Samuel H. Wood - Cloning

Cloning

Wood entered the arena of stem cell research shortly after the first published study of nuclear transfer stem cells (NTSC), also known as human therapeutic cloning, was withdrawn when the principal author's claims were called into question due to falsified data and ethical deviation from scientific research standards. Australian scientist, Andrew French, best known for his work with somatic cell nuclear transfer (SCNT) in the mammalian reproduction process, co-investigated with Wood and French's Australian colleague, Alan Trounson. Based on meticulous mammalian study review, the researchers concluded that the rigorous procedures developed for mammalian reproduction held promise for practical application in human embryonic stem cell (hESC) line production. Furthermore, they specifically proposed hESC research should steer away from attempting to produce viable offspring, focusing efforts on the use of cloned embryos as a viable source for deriving stem cell lines instead.

In 2008, Wood created embryo copies of himself by placing his skin cells in a woman's egg, marking the first time anyone had done so with adult skin cells. The five cloned embryos were later destroyed, In January 2008, Wood and Andrew French, Stemagen's chief scientific officer in California, announced that they had successfully created the first five mature human embryos using DNA from adult skin cells, aiming to provide a less-controversial source of viable embryonic stem cells. Dr. Wood and a colleague donated skin cells and the DNA from those cells was transferred into human eggs. It is not clear if the embryos produced would have been capable of further development, but Dr. Wood stated that if that were possible, using the technology for reproductive cloning would be both unethical and illegal. The five cloned embryos, created in Stemagen Corporation lab in La Jolla, were later destroyed. Ethics concerns were subsequently raised.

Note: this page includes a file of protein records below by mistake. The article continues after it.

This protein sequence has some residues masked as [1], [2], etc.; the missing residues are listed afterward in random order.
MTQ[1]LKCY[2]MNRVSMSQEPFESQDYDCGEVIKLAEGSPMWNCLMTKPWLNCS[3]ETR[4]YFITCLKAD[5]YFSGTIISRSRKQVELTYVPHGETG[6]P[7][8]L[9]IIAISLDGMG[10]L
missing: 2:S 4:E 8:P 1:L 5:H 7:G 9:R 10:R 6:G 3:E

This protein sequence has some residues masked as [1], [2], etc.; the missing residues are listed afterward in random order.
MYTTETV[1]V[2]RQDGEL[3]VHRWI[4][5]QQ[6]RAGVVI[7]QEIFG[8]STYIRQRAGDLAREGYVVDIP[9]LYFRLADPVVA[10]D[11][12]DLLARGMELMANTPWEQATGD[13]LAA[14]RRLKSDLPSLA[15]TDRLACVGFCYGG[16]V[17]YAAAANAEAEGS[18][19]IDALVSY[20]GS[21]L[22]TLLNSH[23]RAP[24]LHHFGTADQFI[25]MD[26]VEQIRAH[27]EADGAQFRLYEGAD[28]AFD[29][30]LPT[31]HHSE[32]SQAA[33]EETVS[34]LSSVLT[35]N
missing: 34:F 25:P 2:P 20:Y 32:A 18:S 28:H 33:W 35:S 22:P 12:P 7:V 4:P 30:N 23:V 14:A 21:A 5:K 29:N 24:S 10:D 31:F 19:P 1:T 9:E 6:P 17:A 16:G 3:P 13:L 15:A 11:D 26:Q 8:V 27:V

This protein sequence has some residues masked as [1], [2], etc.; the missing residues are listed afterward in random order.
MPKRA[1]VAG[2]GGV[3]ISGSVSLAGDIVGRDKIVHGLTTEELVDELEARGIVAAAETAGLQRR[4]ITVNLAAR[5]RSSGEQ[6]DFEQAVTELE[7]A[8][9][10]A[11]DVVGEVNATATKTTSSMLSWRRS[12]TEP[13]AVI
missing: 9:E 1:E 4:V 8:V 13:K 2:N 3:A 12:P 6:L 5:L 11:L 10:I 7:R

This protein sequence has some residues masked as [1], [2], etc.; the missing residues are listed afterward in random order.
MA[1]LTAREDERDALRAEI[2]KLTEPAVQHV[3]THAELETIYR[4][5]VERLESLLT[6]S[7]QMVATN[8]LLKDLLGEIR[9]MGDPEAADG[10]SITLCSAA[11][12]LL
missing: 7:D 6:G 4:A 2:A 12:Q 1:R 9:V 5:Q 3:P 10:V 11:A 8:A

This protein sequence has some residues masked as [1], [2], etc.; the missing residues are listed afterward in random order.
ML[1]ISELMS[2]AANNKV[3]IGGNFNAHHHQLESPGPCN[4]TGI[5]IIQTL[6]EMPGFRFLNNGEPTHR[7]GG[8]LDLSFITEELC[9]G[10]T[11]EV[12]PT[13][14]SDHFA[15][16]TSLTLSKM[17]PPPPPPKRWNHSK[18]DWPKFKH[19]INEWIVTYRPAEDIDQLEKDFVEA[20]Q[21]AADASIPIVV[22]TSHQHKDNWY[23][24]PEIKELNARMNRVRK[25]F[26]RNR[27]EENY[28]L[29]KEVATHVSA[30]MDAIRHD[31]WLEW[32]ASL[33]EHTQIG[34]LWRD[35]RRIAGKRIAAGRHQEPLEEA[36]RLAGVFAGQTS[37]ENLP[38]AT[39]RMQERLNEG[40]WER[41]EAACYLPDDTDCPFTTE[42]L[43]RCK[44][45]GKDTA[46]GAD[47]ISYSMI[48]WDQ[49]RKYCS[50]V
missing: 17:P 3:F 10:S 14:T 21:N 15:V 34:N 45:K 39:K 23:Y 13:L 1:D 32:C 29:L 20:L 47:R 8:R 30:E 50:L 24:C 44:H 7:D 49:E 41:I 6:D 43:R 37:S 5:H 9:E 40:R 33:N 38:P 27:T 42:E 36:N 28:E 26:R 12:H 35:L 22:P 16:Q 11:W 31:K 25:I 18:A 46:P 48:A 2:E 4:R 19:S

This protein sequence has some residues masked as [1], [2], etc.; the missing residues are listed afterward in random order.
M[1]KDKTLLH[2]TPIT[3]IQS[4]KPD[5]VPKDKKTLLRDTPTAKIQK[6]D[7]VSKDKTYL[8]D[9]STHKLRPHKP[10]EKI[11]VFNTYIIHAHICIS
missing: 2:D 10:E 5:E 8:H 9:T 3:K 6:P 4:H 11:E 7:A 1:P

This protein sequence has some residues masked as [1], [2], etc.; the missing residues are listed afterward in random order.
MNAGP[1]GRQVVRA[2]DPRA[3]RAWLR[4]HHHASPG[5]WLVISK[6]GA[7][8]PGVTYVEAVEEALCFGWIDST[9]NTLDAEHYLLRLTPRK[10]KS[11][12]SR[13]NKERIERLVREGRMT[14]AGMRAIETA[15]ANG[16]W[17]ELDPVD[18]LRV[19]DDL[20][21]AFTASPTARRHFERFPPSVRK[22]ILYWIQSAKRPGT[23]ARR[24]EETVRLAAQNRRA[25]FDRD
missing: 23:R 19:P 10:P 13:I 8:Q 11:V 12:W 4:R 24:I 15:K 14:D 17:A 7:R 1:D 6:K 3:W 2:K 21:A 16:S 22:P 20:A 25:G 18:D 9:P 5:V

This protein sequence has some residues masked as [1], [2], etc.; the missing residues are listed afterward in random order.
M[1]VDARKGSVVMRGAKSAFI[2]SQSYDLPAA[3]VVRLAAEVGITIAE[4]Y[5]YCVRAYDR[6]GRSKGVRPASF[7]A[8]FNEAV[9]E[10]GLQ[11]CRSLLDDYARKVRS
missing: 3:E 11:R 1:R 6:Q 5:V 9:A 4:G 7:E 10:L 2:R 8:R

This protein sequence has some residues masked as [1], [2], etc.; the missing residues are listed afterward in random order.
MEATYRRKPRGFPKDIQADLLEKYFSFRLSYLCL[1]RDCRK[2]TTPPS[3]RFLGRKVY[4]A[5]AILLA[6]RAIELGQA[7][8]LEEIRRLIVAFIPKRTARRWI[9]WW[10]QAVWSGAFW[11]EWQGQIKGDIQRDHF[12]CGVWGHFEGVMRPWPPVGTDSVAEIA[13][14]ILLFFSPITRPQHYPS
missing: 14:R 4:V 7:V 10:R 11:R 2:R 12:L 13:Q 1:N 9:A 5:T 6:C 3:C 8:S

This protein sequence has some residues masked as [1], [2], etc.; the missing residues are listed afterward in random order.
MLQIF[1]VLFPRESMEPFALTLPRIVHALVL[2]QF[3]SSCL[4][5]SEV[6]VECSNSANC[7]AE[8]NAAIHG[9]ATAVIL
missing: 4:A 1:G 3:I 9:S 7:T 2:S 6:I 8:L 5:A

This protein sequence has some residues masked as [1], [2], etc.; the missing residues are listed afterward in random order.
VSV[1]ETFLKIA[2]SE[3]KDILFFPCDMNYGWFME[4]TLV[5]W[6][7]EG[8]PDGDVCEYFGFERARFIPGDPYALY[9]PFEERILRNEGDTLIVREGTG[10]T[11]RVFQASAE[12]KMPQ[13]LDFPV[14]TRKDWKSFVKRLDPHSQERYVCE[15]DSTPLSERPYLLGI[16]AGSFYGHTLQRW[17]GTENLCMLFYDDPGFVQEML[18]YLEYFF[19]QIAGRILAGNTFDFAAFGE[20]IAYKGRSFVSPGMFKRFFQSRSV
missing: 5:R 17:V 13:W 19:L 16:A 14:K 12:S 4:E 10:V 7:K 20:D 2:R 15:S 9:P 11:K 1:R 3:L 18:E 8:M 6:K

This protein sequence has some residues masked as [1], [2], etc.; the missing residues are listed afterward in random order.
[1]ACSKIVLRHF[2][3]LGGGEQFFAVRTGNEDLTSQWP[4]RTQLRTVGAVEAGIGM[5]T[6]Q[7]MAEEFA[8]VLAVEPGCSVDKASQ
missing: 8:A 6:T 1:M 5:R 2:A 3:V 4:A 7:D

Wood and five other researchers published their findings in the online research journal Stem Cells in an article entitled Development of Human cloned Blastocyst Following Somatic Cell Nuclear Transfer (SCNT) with Adult Fibroblasts.

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Other articles related to "cloning":

American Anti-Vivisection Society - Campaigns - Animal Cloning
... recent concern of the organization is that of animal cloning ... Animal cloning has a 1 to 4 percent success rate, meaning that 96 to 99 percent of animals attempting to be cloned die or are never fully created ... With cloning animals for consumer use, this brings into question the potential for human cloning and the government’s ethical standpoint on such an idea ...
Cloning - In Science Fiction
... Cloning has been used in countless science fiction works throughout the years ... Human cloning is usually most popular, mainly due to fact that it brings up controversial questions of identity ... prescient novel Brave New World (1932), human cloning is a major plot device that not only drives the story along but also makes the reader think ...
Swipe (comics) - "Cloning"
... Though not technically swiping, some artists have made a career "cloning" other artists ... Industry veteran Dick Giordano maintained that cloning is not only acceptable, but actually preferable, when an artist fills in for a regular artist on a title ...
Steps in Molecular Cloning - Preparation of DNA To Be Cloned
... For cloning of genomic DNA, the DNA to be cloned is extracted from the organism of interest ... used for amplification of specific DNA or RNA (RT-PCR) sequences prior to molecular cloning ... DNA for cloning experiments may also be obtained from RNA using reverse transcriptase (complementary DNA or cDNA cloning), or in the form of synthetic DNA (artificial gene synthesis) ...

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